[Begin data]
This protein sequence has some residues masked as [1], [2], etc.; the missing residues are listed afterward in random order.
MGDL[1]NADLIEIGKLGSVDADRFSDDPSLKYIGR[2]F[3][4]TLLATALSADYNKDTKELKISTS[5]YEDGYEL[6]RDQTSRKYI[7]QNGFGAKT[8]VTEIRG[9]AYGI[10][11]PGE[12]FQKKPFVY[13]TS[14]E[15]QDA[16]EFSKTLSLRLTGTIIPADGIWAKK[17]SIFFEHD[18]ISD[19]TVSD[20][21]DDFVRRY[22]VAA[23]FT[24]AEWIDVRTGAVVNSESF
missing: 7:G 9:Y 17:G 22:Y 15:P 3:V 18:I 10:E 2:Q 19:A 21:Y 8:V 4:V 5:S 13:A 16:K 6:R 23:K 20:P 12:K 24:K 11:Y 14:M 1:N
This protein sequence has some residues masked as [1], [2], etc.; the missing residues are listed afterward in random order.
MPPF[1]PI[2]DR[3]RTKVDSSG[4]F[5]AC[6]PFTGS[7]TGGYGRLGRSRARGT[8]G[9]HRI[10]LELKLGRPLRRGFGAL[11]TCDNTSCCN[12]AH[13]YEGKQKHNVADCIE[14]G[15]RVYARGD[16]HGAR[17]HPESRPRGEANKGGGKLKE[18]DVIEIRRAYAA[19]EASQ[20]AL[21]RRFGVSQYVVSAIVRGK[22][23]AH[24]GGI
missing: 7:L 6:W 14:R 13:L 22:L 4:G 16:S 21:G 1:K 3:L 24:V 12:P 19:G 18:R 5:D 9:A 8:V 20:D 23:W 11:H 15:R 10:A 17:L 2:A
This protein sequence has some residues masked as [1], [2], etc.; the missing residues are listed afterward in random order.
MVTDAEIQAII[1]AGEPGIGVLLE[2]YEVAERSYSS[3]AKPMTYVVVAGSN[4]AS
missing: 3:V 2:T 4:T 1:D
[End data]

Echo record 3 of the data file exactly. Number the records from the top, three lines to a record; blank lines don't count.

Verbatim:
This protein sequence has some residues masked as [1], [2], etc.; the missing residues are listed afterward in random order.
MVTDAEIQAII[1]AGEPGIGVLLE[2]YEVAERSYSS[3]AKPMTYVVVAGSN[4]AS
missing: 3:V 2:T 4:T 1:D